Five years ago, Joe Anderson had only just sat on a horse for the first time — he now rides one of the most famous National Hunt horses every day. That horse is Altior (pictured with Joe), who recently enjoyed a run of 19 consecutive victories, accumulating £1,249,710 in prize money during his career so far.
Joe’s story of how he has come to find himself aboard one of trainer Nicky Henderson’s most successful horses every day wouldn’t be out of place in a film script.
“I grew up in Liverpool,” explains Joe, who is now 23 years old. “My family weren’t horsey at all and my mum worked long hours, so I spent a lot of time at my nan’s house.”
It was there that Joe got his first taste of horse racing.
“My uncle used to watch a lot of racing on TV at my nan’s, so I would sit and watch it too. Somewhere there’s a video of me when I was very young, sat on the arm of a sofa with half a snooker cue in my hand, pretending to ride a finish as I watched Edredon Bleu win the King George in 2003. I was mad into it.”
But then, as is the case with many boys growing up, Joe lost interest in anything horse-related.
“Then, when I was about 14, I started watching it again and would sneakily have the odd bet,” says Joe, who then discovered the British Racing School at Newmarket. “When I was 17, I started the 14-week foundation course there. I had never sat on a horse before.”
This course teaches students everything from riding to yard work and the video below shows Joe on his first day in the saddle.
“When I left there I could get a horse up the gallops, but I was told by one of the instructors that I was the only person to leave the school who would be better off on the ground than on a horse — I left in February 2015 and I think I was worse at riding than when I arrived. I was hopeless!” laughs Joe.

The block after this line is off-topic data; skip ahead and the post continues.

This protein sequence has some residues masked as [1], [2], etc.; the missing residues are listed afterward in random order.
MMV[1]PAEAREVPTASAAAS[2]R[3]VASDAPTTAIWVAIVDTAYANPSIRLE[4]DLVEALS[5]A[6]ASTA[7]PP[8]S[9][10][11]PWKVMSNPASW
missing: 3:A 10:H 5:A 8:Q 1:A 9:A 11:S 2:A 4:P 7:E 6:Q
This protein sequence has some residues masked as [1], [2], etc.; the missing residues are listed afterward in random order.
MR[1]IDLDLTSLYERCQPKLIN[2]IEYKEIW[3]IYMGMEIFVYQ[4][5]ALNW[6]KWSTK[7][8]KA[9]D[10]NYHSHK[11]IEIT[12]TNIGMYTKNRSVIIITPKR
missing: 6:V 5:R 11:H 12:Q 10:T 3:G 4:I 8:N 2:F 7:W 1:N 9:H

Still Joe decided he wasn’t going to give up that easily and by September 2015 he was working for National Hunt trainer Nigel Twiston-Davies.
“I spent my whole time trying to emulate the style of the boys who rode there, like Sam Twiston-Davies for example, and one day the penny sort of dropped.”
In 2016, just two years after his first riding lesson, Joe rode in his first point-to-point for a trainer local to the Twiston-Davies’, Andrew Campbell.
“I pulled up on my first ride, who was a 40/1 shot, but I took rides on whatever I was offered — I was just mad keen.”
Joe went on to start in 26 points, recording his sole victory at Mollington in May 2018.
“Then one day Nigel asked me what I was going to do the following year — I thought he meant, where was I going to work, but what he was actually getting at was whether I wanted to ride under Rules, as he was looking for a 10lb claimer. I couldn’t believe it,” says Joe in his Scouse accent. “I never thought I would actually get there.”
In the 2018/19 season, now a conditional jockey, Joe rode in 17 races, clocking up three second placings along the way. And in May 2019 he made the move to Nicky Henderson’s Lambourn yard to broaden his knowledge and experience. Then in June, something thousands of people would dream about actually came true for Joe.
“I was down to ride one horse for second lot and then I was told: ‘the boss has changed it and put you on Altior’,” he explains. “I was so nervous because all I could think was ‘oh my God, don’t fall off and be the person who let Altior get loose’!”
Altior’s former daily rider, Toby Lawes, had left to set up his own training venture that month, something Joe has capitalised on in spades as it means he now exercises one of the most prolific horses in training.
“Altior is such a professional in every aspect,” Joe explains when asked what is it like to ride such an equine megastar. “He does everything with so much ease and never wastes any energy. I’ve never ridden anything like him. He’s fast, really fast, and makes other good horses look average. I’m just very lucky.”
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Joe has continued to ride under Rules this season with seven starts under his belt so far, including two for his boss.
“The dream is to get a couple of winners and to then start establishing myself as a jockey,” says Joe. “There’s no doubt I want to make it my career.”
And I don’t doubt him, after all, this is the boy who simply followed his dream from ‘riding winners’ with a broken snooker cue in hand in Liverpool, to now riding one of the most remarkable racehorses in recent history. That doesn’t happen by accident — remember his name.
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